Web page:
26 Feb 2016

Trump’s Tax Returns

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These days, candidates for the presidency are expected to release financial data, including their past tax returns. Jim Geraughty points out that, judging by past performance, releasing data revealing the actual amount of his wealth is likely to be something The Donald doesn’t want to do.

Trump has been been bragging for years about being a billionaire, and he’s has even sued people who said he isn’t one, but even in court he has declined to reveal the truth.

[A] few years ago, Trump refused to release un-redacted tax returns, even when it could help him win a $5 billion libel lawsuit against a New York Times reporter and author. If Trump was unwilling to release his returns in that circumstance, how likely is it that Trump will release them before Election Day?

    Just for your info, tax returns have 0 to do w/ someone’s net worth. I have already filed my financial statements w/ FEC. They are great! — Donald J. Trump (@realDonaldTrump) February 25, 2016

Trump’s wealth is a key part of his public image, his status in the eyes of his fans, and his self-image. On July 15, Trump issued a statement declaring, “As of this date, Mr. Trump’s net worth is in excess of TEN BILLION DOLLARS.” (Capital letters in original.)

In October, Forbes magazine offered its own assessment of the mogul’s wealth, concluding, “After interviewing more than 80 sources and devoting unprecedented resources to valuing a single fortune, we’re going with a figure less than half that — $4.5 billion, albeit still the highest figure we’ve ever had for him.” They pointed out that in 2014, Trump’s organization provided documentation for cash and cash equivalents of $307 million. This year his team claimed to have $793 million in cash, but were unwilling to provide documentation.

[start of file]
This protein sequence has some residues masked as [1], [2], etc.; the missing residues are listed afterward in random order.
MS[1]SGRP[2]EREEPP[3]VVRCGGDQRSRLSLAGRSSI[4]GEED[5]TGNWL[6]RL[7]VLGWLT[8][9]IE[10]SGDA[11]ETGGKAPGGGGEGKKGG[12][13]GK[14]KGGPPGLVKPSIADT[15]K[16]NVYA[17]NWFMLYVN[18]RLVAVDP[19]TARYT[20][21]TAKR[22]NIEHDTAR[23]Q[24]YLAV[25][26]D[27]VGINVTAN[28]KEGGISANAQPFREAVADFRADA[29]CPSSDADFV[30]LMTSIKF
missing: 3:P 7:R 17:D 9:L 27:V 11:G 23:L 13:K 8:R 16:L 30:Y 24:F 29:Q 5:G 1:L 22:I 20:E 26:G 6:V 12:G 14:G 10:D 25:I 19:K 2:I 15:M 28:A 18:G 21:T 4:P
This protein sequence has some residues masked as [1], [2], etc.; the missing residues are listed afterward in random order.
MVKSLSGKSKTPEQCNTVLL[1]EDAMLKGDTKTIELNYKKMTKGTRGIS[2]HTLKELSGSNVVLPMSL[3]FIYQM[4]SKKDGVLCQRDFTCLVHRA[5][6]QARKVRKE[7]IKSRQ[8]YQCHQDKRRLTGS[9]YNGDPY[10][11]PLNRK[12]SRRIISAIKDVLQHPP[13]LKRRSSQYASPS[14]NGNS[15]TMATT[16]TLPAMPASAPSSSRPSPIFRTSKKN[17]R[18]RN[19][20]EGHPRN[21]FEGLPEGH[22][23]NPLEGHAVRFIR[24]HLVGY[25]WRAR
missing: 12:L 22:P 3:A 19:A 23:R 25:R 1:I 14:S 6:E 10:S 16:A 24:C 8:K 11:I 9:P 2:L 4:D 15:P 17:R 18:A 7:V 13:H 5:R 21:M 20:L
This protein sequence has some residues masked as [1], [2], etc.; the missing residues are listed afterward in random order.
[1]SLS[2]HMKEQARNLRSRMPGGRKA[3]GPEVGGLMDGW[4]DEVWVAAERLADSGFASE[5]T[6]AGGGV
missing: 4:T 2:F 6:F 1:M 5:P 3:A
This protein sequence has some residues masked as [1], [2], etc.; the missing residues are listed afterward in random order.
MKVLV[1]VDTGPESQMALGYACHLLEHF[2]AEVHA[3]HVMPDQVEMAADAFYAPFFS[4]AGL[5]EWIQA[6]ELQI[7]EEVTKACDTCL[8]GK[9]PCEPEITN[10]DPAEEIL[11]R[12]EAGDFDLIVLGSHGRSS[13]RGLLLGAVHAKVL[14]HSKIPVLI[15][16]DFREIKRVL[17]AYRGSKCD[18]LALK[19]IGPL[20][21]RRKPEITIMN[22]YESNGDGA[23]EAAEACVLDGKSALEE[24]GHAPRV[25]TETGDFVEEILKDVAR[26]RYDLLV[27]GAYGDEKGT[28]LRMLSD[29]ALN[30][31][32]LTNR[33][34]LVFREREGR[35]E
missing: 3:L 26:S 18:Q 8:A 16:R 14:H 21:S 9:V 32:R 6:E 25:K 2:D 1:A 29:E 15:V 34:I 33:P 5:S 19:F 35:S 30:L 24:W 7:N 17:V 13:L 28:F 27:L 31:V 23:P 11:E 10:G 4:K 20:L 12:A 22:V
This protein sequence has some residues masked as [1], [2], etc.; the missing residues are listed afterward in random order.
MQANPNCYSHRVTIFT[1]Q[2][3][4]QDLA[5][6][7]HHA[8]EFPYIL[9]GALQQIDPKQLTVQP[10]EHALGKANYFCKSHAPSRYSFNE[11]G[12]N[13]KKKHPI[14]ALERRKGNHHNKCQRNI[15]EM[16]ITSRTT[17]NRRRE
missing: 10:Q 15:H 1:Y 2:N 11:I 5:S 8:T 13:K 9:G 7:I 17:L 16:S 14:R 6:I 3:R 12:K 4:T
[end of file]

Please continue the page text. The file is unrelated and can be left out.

Listing all the net-worth figures Trump has claimed over the years, Gawker compared them with the significantly smaller sums indicated by available financial information.

But the most glaring evidence… comes from Trump’s 2007 libel lawsuit against New York Times reporter Tim O’Brien. In his book TrumpNation: The Art of Being The Donald, O’Brien wrote:

    Three people with direct knowledge of Donald’s finances, people who had worked closely with him for years, told me that they thought his net worth was somewhere between $150 million and $250 million. By anyone’s standards this still qualified Donald as comfortably wealthy, but none of these people thought he was remotely close to being a billionaire.

Trump contended that passage was a lie and damaged his reputation. Trump fought, lost in court, appealed, and lost again. If Trump’s fortune is multiple billions as he contends, one or two tax returns would have demonstrated the three sources were wildly off-base.

In a recent interview with National Review’s Ian Tuttle, O’Brien said, “The case dragged on for as long as it did because he wouldn’t comply with discovery requests. He wouldn’t turn over the tax returns, then the tax returns came in almost so completely redacted as to be useless.”

The New Jersey Superior Court in its decision offered a blistering rebuke to Trump, contending that there was no good reason to conclude that O’Brien’s sources were being dishonest:

    O’Brien has certified that he re-interviewed his three confidential sources prior to publishing their net worth estimates, and he has produced notes of his meetings with them both in 2004 and in 2005. The notes are significant, in that they provide remarkably similar estimates of Trump’s net worth, thereby suggesting the accuracy of the information conveyed. Further, the accounts of the sources contain significant amounts of additional information that O’Brien was able to verify independently.

Even worse, the court concluded that Trump was an untrustworthy source for estimates of his own net worth: “It is indisputable that Trump’s estimates of his own worth changed substantially over time and thus failed to provide a reliable measure against which the accuracy of the information offered by the three confidential sources could be gauged.”

The three-judge panel essentially called the mogul a liar: “The materials that Trump claims to have provided to O’Brien were incomplete and unaudited, and did not contain accurate indications of Trump’s ownership interests in properties, his liabilities, and his revenues, present or future.”


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